I have started to use this template to create charters for my own testing going so far as to add this template into the mind map test plans.  This to me was worth paying for the book just for this very useful and simple approach to chartering exploratory testing.
The following chapter takes you on the journey of the importance of being able to observe and notice things.  This is a key element of exploratory testing and looking for more things to test is a part of this.  Elisabeth talks about our biases and how easy it is for us to miss things and provides examples of how we may try and avoid some of them.  She talks about the need for testers to question and question, again to be able to dig deep and uncover information that could be useful. This chapter is useful for being able to uncover the hidden information and it suggest ways in which you can get more information about what you want to explore without the need for requirement documents.  This is important since it is better to have the skills that allow you to be able to ask questions
The next few chapters of the book look at ways in which you change or alter the system to undercover more information by means of exploration.  These chapters take the cheat sheet Elisabeth and others produced and add a lot more detail and practical ways to look at the system with a different perspective.  These chapters include titles such as:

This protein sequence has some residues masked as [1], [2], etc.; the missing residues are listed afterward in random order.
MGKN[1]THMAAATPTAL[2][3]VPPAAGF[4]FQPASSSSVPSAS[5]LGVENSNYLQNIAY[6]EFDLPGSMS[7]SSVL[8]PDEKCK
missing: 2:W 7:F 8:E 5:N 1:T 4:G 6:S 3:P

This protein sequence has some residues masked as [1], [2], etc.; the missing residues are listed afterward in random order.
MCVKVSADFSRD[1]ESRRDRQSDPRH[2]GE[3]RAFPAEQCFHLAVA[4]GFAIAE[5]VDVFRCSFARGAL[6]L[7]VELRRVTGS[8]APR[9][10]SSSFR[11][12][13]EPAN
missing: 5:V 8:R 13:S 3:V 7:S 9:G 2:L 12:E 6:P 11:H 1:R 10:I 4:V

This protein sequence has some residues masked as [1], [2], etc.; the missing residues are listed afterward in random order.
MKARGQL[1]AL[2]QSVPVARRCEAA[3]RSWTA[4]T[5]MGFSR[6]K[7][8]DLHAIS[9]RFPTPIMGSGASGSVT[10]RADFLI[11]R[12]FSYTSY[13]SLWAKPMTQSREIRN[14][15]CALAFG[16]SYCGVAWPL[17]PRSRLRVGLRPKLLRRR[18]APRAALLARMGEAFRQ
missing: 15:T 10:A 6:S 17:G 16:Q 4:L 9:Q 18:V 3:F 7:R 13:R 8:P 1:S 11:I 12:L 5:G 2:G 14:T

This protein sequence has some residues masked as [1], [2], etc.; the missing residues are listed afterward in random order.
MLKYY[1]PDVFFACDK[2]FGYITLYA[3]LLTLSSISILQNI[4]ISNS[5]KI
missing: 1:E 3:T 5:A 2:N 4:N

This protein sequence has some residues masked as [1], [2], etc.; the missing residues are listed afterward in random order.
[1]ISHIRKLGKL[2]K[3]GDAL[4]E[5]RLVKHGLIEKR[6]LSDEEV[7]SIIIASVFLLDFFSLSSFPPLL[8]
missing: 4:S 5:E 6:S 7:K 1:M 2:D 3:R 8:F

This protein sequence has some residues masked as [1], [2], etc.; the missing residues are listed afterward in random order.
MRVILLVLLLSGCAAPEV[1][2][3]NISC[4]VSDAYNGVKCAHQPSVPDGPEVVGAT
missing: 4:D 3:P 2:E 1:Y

• Find Interesting Variations
  • Vary Sequence and Interactions
  • Explore Entities and their relationships
  • Discover states and transitions
A great deal of this is found in part two of the book and this section is something I repeatedly return to for quick inspiration of what I can do to explore the system more.  It gives some great techniques on how to find variants in your system and how to model the way the system is working.  It provides useful ways to help you find the gaps in your system or even in your knowledge.
In the middle of the book there is a chapter called ‘evaluate results’ whereby Elisabeth asks if you know the rules of your system.  If you do not then it would be useful to explore and find them.  She explains the meaning of rules using ‘Never and always’.  If you have a rule that saying it always should do this, then explore. The same for ‘never’ you can explore and uncover where these rules are broken.  This chapter also looks at outside factors such as standards, external and internal consistency.  All these are important when exploring the system and Elisabeth within the book reminds us in this chapter to be aware of such things.
The final section of the book is titled ‘putting into context’